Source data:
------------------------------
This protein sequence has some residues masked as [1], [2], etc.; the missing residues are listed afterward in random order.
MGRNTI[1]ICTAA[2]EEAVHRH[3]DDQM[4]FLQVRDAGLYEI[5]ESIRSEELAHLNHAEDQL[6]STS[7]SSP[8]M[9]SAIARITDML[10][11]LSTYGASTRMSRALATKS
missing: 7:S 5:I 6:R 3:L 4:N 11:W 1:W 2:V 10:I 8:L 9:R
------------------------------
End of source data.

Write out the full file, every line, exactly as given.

This protein sequence has some residues masked as [1], [2], etc.; the missing residues are listed afterward in random order.
MGRNTI[1]ICTAA[2]EEAVHRH[3]DDQM[4]FLQVRDAGLYEI[5]ESIRSEELAHLNHAEDQL[6]STS[7]SSP[8]M[9]SAIARITDML[10][11]LSTYGASTRMSRALATKS
missing: 7:S 5:I 6:R 3:L 4:N 11:W 1:W 2:V 10:I 8:L 9:R